Jogen Chowdhury
Born in a village near Kotaliparha at Faridpur district at what is now Bangladesh in 1939. The family moved to Calcutta in 1947 following the Partition of Bengal. Chowdhury entered the Government College of Art and Crafts in 1955 and graduated from the college in 1960. Chowdhury's first job was as an art teacher in a school in Howrah. He taught there for two years and then in 1962, he joined as a textile designer in the Handloom Board. In 1965, Chowdhury went to Paris and studied in Ecole des Beaux Arts and in William Hayter's Atelier 17. He returned to Indian in early 1968 and went to Madras as a textile designer in the Handloom Board. He stayed there for four years till 1972. His first book of poems was published in 1970. The same year he joined the Calcutta Painters Group. Chowdhury moved to Delhi in 1972 as the curator of the art collection at Rashtrapati Bhawan. In 1975, he along with some leading Delhi artists founded Gallery 26 and Artists' Forum. From 1976, onwards, Chowdhury participated in several exhibitions and art camps abroad. He published a joumal called Art Today in 1981 with Shuvaprasanna. In 1987, Chowdhury joined Kala Bhavan, Santiniketan as professor of painting. Besides his numerous activities, Chowdhury has written extensively on contemporary art. Always a powerful artist, Chowdhury developed his individual style after his return from France in the late '60s. Although Chowdhury has painted oils, his forte is painting in ink, water colour and pastel. The sinuous line contouring the flaccid figures, the crosshatching to achieve tonal variations distinguish Chowdhury's paintings which show men and women in enigmatic situations with provocative gestures placed in a dark dream-space. There is a bit of the theatre of the absurd. Chowdhury lives and works in Santiniketan and Kolkata.

Krishen Khanna
Born in Lyallpur (now Faislabad, Pakistan), in pre partition India in 1925, Krishen Khanna moved to Shimla during the partition. In Lahore, Khanna had attended evening classes at the Mayo School of Art. After arriving in India he took up a post with the Grindlays Bank and was placed in Mumbai. Once there Khanna was invited to join the Progressive Artists' Group with whom he remained in active association for the rest of his time. In Mumbai he held his first major exhibition and sold his first painting to Dr. Homi Bhaba for the Tata Institute of Fundamental Research. Khanna was awarded the Rockefeller Fellowship in 1962 and was Artist in Residence at the American University in Washington in 1963-64. Apart from several one man shows, he has participated in group shows like the Tokyo Biennale 1957 and 1961, the Sao Paulo Biennale 1960, the Venice Biennale 1962, the Festival of India in the then USSR and in Japan in 1987 and 1988. Khanna has held several important positions in decision-making bodies of the Lalit Kala Akademi, National Gallery of Modern Art and Roopanker Museum, Bhopal. He was awarded the Padma Shri in 1996. Making a gestural impact on the canvas Khanna's masterful deployment of paint to evoke the human situation is unmatched. The thick impasto surface often seems like a prism through which figures can be discerned as if in memory or in remote areas of childhood. Khanna lives and works in New Delhi.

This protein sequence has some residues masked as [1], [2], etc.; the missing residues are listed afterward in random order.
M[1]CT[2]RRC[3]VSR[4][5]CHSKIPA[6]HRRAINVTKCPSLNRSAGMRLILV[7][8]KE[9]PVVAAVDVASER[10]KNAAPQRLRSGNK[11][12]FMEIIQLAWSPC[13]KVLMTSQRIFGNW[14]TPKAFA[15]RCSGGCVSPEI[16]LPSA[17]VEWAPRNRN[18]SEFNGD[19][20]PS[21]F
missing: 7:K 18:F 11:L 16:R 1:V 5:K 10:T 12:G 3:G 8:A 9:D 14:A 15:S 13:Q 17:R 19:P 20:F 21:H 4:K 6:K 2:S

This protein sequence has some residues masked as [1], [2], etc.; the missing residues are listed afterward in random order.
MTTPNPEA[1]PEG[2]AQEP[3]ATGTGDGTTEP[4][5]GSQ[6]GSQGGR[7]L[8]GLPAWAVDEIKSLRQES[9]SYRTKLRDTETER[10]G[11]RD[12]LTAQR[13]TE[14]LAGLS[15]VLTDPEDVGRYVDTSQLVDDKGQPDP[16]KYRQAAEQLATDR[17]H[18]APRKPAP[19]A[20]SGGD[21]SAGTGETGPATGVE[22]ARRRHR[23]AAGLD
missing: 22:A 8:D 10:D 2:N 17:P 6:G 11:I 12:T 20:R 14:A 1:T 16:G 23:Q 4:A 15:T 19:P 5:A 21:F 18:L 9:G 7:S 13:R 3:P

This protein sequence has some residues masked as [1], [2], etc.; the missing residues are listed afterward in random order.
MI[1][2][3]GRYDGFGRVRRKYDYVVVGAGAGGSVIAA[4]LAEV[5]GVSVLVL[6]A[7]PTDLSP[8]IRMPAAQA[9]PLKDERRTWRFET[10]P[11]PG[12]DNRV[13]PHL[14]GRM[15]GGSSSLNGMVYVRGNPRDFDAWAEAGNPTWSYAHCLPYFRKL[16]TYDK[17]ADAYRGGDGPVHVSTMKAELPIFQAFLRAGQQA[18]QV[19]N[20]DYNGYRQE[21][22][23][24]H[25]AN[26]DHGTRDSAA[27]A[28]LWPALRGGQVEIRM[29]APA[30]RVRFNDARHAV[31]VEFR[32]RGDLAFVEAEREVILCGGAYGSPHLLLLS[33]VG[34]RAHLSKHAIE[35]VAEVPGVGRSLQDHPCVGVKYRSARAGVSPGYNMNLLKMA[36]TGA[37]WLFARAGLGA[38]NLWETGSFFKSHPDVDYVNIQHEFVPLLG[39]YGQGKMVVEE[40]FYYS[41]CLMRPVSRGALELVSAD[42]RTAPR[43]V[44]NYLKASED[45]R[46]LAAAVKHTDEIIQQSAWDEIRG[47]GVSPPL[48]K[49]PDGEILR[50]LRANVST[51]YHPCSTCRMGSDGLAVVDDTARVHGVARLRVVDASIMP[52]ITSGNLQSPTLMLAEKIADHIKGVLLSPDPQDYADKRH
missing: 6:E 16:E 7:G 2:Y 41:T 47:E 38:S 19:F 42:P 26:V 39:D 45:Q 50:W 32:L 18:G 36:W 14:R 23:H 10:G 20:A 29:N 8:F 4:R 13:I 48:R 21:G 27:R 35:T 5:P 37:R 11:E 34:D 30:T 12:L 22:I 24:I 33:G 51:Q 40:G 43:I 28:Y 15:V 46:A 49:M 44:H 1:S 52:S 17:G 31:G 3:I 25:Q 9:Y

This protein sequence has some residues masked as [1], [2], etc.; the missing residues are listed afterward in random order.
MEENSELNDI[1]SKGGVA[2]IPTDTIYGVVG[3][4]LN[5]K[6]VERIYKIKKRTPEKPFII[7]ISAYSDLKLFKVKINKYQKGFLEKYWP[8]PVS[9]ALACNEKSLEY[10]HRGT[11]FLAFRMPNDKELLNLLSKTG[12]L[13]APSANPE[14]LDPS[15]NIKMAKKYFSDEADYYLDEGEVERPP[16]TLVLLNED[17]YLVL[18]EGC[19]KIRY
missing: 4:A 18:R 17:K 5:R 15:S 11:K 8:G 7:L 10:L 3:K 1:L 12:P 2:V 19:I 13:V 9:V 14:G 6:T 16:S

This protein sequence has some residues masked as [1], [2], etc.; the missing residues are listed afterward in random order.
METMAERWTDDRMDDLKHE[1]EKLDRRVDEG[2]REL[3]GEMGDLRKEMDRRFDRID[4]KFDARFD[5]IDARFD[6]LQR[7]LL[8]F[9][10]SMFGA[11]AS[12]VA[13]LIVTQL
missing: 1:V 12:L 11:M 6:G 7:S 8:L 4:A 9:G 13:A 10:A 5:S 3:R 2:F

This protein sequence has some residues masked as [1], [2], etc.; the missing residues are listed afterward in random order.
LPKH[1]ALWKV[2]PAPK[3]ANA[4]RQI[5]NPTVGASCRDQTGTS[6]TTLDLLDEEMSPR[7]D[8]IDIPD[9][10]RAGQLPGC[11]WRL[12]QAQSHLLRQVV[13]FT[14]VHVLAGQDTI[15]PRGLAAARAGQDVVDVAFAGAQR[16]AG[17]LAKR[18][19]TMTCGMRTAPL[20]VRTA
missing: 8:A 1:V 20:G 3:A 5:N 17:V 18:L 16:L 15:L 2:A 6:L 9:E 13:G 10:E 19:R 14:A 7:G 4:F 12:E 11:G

Prabhakar Mahadeo Kolte
Born in 1946 at Nerur Par, Maharashtra . He was trained at the J.J.School of Art where he spent the best part of 20 years as a teacher. During his formative years, he worked under Shankar Paliskar. The early work of Prabhakar Kolte shows the strong influence of Paul Klee, the Swiss artist and teacher whose childlike figures belie the sophistication of his richly textured surfaces. Kolte’s debt to Klee can be seen in his technique of weathering his stronger colors, adding touches of white to age the effect of an otherwise bold hue. In the early 80s, his work took a new direction as Kolte began experimenting with installation and performative art pieces. In one piece, he covered a car with newspaper; in another, he painted a volunteer black and titled him “A Man Without Shadow”. On returning to the canvas, he sought to “immediately cover up any identifiable image, making sure that my forms would function as pure colour in space.” His most recent works show a glossier, more finished approach to his early themes in paintings. The strong ground colour remains, but this time both it and the forms overlaid onto it retain a crispness in line and colour: the “weathering” inherited from Klee has dropped out in favor of more finished - and thus more abstracted - fields of colour. He has held many solo shows across the country and aborad and participated in group shows including Contemporary Art in Maharashtra, 1975; VI International Triennale, Lalit Kala Akademi; I National Bharat Bhavan Biennale, Bhopal in 1986; Six Indian Painters, Yugoslavia, Ankara & Istanbul in 1985; Contemporary Artists from SAARC countries, NGMA, 1992; Three Artists, Hong Kong, 1995; Galerie Foundation for Indian Artists, Amsterdam, 1996; Modern Indian Art, New York, 2001; Tatva The Elements, London, 2006. In 2001 his solo show was organised by Galerie Mueller & Plate in Germany. He lives and works in Mumbai.